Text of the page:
Why Do We Sing?

Romans 8:26 (KJV revised by ANR)

Likewise the Spirit also helps our infirmities: for we know not what we should pray for as we ought: but the Spirit itself makes intercession for us with groanings which cannot be uttered.

Music is the closest we can come to the groanings of Holy Spirit.

“Through the Night of Doubt and Sorrow”
by Bernhardt S. Ingemann, 1789-1862
Translated by Sabine BaringGould, 1834-1924

  1. Through the night of doubt and sorrow
    Onward goes the pilgrim band,
    Singing songs of expectation,
    Marching to the Promised Land.
    Clear before us, through the darkness,
    Gleams and burns the guiding light.
    Brother clasps the hand of brother,
    Stepping fearless through the night.

  2. One the light of God’s own presence,
    O’er His ransomed people shed,
    Chasing far the gloom and terror,
    Brightening all the path we tread;
    One the object of our journey,
    One the faith which never tires.
    One the earnest looking forward,
    One the hope our God inspires.

  3. One the strain the lips of thousands
    Lift as from the heart of one;
    One the conflict, one the peril,
    One their march in God begun;
    One the gladness of rejoicing
    On the far eternal shore,
    Where the one almighty Father
    Reigns in love forevermore.

  4. Onward, therefore, pilgrim brothers!
    Onward, with the cross our aid!
    Bear its shame and fight its battle
    Till we rest beneath its shade.
    Soon shall come the great awaking,
    Soon the rending of the tomb,
    Then the scattering of all shadows,
    And the end of toil and gloom.

Commonly sung to the tune: Ebenezer (remember last month’s article?).

There is but one reason to sing and that is to worship and there are three primary types of songs we sing. We sing to praise, we sing to proclaim, and we sing to pray. This is a hymn of proclamation usually sung during Lent.

The most important part of a hymn, (it is the very definition of a hymn) is the text. The most important aspect to the text is that it faithfully declares the Glory of God. Every aspect of the text must speak to the Biblical truth clearly, it shouldn’t be mistaken for a song for some other purpose. I have heard some songs in church where any reference to God was purely inferred and these songs could just have easily been about some lost lover.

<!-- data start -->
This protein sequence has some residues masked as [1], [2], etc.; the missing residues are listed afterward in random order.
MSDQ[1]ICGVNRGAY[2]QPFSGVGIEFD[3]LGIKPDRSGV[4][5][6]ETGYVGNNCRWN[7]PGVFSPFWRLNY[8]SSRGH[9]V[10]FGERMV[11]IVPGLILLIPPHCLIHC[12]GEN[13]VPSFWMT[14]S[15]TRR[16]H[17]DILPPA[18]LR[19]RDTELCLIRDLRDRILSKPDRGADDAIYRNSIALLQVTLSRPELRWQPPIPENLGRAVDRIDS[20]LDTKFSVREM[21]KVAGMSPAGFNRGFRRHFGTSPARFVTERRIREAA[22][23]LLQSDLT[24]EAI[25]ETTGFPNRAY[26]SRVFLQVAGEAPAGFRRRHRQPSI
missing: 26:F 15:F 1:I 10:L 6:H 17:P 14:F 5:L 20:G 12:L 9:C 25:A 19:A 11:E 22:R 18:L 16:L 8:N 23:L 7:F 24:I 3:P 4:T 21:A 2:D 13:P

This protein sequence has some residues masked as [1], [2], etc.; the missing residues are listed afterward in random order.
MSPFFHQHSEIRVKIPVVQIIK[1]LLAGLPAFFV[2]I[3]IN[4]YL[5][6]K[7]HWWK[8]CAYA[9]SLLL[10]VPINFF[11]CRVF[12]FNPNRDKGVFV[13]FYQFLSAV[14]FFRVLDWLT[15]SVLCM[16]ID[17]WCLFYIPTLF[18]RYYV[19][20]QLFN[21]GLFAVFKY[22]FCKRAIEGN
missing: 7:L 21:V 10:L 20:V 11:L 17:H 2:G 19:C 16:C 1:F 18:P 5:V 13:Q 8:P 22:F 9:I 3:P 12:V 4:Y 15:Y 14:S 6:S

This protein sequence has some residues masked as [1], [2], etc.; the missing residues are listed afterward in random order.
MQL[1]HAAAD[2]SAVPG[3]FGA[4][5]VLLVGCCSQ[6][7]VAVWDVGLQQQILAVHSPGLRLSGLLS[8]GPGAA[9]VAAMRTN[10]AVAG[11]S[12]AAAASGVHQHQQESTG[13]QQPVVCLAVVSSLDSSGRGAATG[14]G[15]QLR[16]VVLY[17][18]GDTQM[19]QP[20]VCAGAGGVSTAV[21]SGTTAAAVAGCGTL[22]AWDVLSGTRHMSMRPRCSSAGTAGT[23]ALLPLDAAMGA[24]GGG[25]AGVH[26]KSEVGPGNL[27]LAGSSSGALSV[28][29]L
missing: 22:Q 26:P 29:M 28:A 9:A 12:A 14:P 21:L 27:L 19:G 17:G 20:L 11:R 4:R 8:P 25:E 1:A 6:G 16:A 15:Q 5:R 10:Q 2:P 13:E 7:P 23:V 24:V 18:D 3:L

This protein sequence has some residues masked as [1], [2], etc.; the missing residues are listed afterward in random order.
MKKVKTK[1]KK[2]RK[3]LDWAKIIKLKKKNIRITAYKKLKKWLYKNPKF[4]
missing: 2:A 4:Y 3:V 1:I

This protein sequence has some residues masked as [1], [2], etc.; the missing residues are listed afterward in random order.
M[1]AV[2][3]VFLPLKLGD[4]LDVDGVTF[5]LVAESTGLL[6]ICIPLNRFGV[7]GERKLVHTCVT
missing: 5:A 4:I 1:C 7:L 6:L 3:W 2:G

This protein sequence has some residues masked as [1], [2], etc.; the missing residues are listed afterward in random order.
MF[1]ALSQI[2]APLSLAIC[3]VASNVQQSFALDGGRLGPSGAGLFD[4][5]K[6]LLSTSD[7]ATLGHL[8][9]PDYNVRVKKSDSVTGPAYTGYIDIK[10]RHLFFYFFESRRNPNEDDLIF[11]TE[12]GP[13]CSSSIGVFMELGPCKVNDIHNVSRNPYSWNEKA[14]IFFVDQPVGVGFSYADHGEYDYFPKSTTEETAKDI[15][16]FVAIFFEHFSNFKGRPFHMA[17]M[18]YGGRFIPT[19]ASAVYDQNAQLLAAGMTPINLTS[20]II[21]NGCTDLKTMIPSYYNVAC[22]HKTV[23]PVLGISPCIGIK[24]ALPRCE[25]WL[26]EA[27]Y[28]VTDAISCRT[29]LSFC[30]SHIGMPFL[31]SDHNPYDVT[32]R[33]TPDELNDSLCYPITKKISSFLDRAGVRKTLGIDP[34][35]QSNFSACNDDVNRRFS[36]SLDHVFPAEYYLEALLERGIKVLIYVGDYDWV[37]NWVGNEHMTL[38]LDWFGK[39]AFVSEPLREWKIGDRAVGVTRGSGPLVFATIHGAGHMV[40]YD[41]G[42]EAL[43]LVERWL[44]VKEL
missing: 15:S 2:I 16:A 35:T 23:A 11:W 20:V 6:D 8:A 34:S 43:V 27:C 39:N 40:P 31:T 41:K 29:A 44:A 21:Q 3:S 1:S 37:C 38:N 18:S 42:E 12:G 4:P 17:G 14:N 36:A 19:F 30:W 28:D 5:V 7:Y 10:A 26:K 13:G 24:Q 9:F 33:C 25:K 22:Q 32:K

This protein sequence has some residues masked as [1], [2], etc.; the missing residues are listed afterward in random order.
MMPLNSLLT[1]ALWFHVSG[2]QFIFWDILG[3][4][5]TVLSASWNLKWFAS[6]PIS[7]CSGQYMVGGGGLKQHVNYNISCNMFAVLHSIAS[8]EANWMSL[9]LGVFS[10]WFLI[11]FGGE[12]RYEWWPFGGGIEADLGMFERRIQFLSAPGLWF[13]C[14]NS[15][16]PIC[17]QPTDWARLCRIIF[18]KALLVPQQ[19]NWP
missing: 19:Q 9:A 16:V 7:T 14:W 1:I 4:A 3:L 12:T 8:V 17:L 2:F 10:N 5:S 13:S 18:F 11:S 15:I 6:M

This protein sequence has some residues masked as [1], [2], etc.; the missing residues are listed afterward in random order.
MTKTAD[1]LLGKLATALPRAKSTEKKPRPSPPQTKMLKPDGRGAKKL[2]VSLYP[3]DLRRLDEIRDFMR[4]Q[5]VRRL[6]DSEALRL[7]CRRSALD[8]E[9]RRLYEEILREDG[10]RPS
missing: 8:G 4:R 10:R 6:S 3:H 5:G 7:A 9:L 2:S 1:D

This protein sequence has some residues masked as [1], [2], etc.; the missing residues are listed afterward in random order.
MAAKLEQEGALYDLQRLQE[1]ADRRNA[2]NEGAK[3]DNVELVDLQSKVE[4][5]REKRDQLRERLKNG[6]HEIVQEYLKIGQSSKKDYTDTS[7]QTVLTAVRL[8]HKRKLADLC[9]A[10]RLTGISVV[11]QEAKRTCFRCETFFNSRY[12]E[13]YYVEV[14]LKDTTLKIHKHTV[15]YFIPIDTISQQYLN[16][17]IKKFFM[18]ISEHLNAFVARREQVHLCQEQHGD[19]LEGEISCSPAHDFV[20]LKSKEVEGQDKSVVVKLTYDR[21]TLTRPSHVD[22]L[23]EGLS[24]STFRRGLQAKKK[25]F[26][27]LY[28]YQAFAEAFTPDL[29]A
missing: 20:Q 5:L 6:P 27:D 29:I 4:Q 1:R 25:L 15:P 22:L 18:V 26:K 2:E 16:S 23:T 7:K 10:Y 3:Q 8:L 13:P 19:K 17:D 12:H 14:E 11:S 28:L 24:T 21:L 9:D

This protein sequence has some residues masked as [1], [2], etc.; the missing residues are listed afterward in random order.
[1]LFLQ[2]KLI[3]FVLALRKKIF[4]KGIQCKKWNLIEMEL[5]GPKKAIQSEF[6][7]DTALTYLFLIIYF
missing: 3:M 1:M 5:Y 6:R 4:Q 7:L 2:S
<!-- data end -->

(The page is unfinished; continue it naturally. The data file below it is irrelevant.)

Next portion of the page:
This hymn of proclamation describes the pilgrim’s journey which begins in darkness surrounded by doubt and sorrow. In the second stanza we find a great example of how hymns can teach and reinforce Biblical truths. The idea of God ransoming his people starts early in the Old Testament and finds its culmination at the foot of the cross. The fourth stanza makes a clear statement of the importance of cross and the empty tomb.

One of the most radical transformations which the reformers Luther, Knox, and Calvin wrought was the incorporation of congregational singing. At the time of the reformation worship was done in Latin, a language which had effectively been dead for nearly 1000 years, which all but the most educated had no understanding. The music was performed by professional musicians and choirs. The congregation simply stood there for hours and watched the actions of others.

Moving worship to the vernacular and even letting the congregation sing spiritual poems set to simple tunes was such a profound change we have difficulty understanding it today. The fathers of the reformation and many since have left us thousands of hymns of praise, proclamation, and prayer.

Every Sunday your pastoral and musical staff endeavor to bring music which clearly and unabashedly proclaims God’s truth.

I would challenge you to read the text of each hymn and song we sing and consider the Biblical truths present and even more importantly, dialogue with the text. Consider the implication for your life in the truths proclaimed.



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